Whoops! Now, What?

By: Allison Blair Gregg

Category: Professionals, Schools, Students

It happens to the best of us.

Even the most skilled beauty professional will run into awkward situations that could turn into career defining moments that – depending on how you handle them – can have either a negative or positive impact on your reputation.  

Whenever a conflict arises where your client could leave your chair without feeling 1000% satisfied with your services, you will want to make sure you do everything in your power to demonstrate respect for your client’s hard earned money and time.

Of course, one of the best ways to avoid conflicts with clients is to communicate your client’s vision for services, beforehand. Prior to all services, speak with your client and determine his or her expectations.

If you are styling in preparation for a special event like a wedding, sweet sixteen, quinceañera or, prom, recommend a consultation. This gives you and your client the opportunity for a trial run prior to the big day when tensions are high and everyone is pressed for time.

I Want to Look JUST Like Her!

Inspiration comes in many forms. The proliferation of style apps and beauty-oriented magazines has made it super easy for clients to find photos of coveted makeup trends and hairstyles.  But not all styles and trends are suited for everyone.

When a client with a long face shape asks you to replicate the short, wispy baby bangs sported by her favorite celebrity, you might want to suggest longer bangs to add width in order to prevent further elongating the face.

There are tactful, polite ways to recommend styles that will best suit your client, decreasing the risk of her leaving your chair less than satisfied. If you feel uncomfortable telling your client that the style she chose from a magazine may not be the best fit for her, ask a coworker or family member to role play a variety of scenarios that will help you find the right words.

The Customer is Always Right…Right?

Of course, if your client absolutely insists upon a style that you are not in agreement with, make sure you express your reservations in a professional and non-condescending manner. Provide him or her with tips to help look their absolute best. As a beauty industry professional with hundreds of educational hours under your belt, you have been trained to help clients determine the style that suits them best.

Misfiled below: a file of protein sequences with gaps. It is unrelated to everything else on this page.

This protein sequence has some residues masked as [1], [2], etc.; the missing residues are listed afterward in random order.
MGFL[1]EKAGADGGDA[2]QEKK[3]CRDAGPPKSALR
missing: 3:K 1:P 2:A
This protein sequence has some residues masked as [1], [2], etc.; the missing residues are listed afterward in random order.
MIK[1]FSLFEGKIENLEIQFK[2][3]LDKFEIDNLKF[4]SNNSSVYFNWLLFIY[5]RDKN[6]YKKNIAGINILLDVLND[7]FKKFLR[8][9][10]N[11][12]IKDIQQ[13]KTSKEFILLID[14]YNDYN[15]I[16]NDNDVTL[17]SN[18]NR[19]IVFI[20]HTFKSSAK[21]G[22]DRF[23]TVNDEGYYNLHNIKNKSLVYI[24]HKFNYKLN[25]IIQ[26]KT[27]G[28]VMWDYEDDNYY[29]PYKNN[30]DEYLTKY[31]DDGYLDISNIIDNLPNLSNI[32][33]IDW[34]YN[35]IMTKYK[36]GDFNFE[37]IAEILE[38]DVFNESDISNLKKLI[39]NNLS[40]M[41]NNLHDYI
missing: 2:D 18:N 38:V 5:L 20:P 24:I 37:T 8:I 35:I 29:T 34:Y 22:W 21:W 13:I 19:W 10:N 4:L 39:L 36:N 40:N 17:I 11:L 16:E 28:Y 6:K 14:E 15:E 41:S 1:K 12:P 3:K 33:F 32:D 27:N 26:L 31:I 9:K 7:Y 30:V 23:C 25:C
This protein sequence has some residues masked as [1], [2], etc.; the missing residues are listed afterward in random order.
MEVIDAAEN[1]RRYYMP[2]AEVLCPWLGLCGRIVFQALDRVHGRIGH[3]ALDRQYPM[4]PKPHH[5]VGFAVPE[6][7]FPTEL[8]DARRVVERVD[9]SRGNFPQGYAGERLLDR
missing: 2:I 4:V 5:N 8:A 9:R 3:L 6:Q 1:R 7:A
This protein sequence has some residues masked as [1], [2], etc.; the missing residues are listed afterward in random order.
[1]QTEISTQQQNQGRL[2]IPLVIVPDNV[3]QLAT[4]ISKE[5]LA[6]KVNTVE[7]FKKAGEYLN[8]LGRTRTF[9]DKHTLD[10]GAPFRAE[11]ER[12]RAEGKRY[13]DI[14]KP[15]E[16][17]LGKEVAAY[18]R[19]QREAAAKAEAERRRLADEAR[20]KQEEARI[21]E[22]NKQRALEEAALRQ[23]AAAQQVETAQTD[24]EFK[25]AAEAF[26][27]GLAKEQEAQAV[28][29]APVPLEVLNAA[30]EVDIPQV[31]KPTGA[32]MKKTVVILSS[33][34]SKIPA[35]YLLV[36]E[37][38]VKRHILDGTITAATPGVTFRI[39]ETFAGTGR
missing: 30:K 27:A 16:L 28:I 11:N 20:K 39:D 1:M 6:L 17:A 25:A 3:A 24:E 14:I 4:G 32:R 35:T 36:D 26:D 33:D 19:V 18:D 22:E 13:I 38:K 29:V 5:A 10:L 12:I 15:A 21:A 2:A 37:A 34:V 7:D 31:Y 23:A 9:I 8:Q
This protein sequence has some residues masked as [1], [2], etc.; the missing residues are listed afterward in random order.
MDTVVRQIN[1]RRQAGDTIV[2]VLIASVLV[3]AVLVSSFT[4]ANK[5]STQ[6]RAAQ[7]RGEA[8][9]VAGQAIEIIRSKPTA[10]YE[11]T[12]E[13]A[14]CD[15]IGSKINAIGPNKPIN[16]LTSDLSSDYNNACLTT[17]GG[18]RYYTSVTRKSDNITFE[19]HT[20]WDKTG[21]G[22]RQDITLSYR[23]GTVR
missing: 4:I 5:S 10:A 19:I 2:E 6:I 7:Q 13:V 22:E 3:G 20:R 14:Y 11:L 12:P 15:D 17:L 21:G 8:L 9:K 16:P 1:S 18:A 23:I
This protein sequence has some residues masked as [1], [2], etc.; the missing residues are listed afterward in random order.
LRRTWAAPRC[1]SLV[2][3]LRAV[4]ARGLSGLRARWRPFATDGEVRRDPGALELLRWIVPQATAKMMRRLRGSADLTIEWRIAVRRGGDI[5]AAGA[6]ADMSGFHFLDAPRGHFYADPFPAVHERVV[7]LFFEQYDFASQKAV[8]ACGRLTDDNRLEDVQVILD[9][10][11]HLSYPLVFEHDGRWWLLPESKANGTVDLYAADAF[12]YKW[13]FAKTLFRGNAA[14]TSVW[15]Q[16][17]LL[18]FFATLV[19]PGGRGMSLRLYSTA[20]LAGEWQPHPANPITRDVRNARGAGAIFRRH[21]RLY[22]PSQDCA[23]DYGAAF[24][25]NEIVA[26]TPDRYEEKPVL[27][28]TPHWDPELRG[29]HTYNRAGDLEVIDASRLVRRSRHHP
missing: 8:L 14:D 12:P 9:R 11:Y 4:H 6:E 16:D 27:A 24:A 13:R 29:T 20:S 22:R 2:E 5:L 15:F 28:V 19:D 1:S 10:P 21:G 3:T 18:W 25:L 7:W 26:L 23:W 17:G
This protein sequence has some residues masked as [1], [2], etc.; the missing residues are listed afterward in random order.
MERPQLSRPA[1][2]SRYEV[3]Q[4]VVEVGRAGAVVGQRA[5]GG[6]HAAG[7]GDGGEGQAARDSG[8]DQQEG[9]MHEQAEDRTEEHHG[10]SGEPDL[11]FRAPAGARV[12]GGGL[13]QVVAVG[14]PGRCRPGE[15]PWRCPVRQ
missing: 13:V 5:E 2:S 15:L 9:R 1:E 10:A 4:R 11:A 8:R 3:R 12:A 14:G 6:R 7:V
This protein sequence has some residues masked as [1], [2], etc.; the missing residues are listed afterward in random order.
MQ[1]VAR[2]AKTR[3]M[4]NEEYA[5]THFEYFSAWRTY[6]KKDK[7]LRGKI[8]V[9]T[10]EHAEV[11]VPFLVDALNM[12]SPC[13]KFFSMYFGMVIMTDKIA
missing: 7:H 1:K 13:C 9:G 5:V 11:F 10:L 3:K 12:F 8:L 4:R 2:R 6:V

The same thought process should take place for makeup artists. If a client with dark hair and features insists upon palettes appropriate for lighter tones, help them find a middle ground that will use the colors and tones that accentuate their skin tone while keeping the essence of what they liked about their inspiration in place.

Chemical Warfare

Imagine this:  a regular client of yours leaves town and has his or strands cut, styled or colored by a friend’s favorite stylist.

The good news is that your client’s friends’ hair looks awesome.

The bad news? Your client’s hair is a disaster.

She calls you in tears, begging you to perform a miracle. She sends pictures of a blond dye job gone wrong. Or, she comes to your chair with chunky, uneven layers of hair that appear to have been cut in the dark.


Before attempting to bring your client’s hair back to life, prevent another beauty mishap by finding out as much information as you can about the chemicals and products used during her disastrous visit to another stylist. Be sure to clearly communicate the methods you will use to restore her tresses.

Be optimistic but realistic about corrections. Sometimes, it will take more than one visit to fix damaged hair but reassure your client that you are committed to helping her look her best, again.

What If I Made the Mistake?

Mistakes with pigment, lipstick hues, excessive contouring is easily fixed with remover or wipes.

Hair mistakes are trickier to repair. In order to preserve your reputation and make your client happy, apologize and offer discounted or, complimentary services. Follow-up with a courtesy phone call and do whatever you need to do in order save the client/stylist relationship.  

Errors occur in every facet of life. The most important thing to remember is to learn from mistakes and grow from them. Truly successful beauty industry professionals work diligently to evolve within a constantly changing industry while dealing with a variety of personality types. As long as you remember to maintain a positive attitude receptive to constructive criticism and be willing to grow with each experience thrown at you, your career will flourish. Clients will have faith in your ability to keep them looking and feeling fabulous and your faith in your ability will grow, as well.

Related Posts

No Comments

Add a Comment